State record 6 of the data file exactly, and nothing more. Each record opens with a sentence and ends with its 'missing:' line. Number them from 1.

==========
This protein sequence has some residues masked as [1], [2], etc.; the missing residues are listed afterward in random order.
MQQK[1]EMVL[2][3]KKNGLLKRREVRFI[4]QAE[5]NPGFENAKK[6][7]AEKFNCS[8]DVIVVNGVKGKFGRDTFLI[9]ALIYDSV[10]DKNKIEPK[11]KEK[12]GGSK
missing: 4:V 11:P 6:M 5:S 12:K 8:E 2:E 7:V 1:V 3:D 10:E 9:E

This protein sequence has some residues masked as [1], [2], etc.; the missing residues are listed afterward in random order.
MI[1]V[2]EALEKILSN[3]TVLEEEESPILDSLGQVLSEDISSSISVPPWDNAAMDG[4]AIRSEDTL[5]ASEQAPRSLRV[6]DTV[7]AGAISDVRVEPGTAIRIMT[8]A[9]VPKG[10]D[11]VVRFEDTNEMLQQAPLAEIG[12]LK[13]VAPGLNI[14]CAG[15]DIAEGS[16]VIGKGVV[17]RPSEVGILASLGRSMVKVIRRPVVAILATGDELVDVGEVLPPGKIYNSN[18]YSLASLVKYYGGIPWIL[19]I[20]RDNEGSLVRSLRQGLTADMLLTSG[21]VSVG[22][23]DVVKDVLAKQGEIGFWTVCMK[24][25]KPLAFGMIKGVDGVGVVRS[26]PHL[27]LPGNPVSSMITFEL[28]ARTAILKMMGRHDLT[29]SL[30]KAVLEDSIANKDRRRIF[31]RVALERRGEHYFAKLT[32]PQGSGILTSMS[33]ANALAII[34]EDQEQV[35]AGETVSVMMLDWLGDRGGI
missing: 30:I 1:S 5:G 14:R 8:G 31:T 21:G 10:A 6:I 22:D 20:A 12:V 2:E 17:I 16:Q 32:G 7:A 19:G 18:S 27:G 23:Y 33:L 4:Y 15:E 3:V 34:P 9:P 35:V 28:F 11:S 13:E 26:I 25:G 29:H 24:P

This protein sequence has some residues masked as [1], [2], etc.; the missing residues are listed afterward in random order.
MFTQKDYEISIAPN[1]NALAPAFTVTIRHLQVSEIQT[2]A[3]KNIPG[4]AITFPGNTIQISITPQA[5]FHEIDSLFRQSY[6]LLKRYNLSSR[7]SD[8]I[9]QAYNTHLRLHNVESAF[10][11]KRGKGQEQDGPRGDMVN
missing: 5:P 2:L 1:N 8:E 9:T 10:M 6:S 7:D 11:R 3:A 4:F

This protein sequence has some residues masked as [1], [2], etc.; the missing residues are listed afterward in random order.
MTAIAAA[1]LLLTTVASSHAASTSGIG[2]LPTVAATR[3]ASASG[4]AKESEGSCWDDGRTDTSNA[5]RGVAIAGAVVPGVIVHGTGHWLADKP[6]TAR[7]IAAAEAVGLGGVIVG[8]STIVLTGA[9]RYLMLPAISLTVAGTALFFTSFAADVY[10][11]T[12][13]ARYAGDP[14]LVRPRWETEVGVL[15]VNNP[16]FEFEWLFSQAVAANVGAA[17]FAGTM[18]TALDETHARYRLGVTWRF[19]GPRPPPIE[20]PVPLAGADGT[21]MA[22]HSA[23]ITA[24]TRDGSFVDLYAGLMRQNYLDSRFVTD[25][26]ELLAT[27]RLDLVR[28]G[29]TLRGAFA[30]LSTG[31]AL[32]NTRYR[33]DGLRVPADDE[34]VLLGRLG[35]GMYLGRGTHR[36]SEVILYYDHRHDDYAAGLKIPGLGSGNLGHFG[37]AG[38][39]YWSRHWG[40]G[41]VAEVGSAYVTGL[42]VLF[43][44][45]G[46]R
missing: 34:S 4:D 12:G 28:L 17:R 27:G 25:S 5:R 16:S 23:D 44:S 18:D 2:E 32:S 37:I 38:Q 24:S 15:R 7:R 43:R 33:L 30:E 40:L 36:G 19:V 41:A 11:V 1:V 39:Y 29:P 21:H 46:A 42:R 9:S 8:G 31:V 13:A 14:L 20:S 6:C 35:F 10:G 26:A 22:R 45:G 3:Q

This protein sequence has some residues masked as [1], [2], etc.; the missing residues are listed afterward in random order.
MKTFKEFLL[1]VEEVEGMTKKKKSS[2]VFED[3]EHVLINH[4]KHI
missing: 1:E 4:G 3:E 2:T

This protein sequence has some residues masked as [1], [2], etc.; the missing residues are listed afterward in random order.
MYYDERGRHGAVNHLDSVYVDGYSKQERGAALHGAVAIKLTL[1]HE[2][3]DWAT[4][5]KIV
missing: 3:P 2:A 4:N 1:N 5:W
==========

This protein sequence has some residues masked as [1], [2], etc.; the missing residues are listed afterward in random order.
MYYDERGRHGAVNHLDSVYVDGYSKQERGAALHGAVAIKLTL[1]HE[2][3]DWAT[4][5]KIV
missing: 3:P 2:A 4:N 1:N 5:W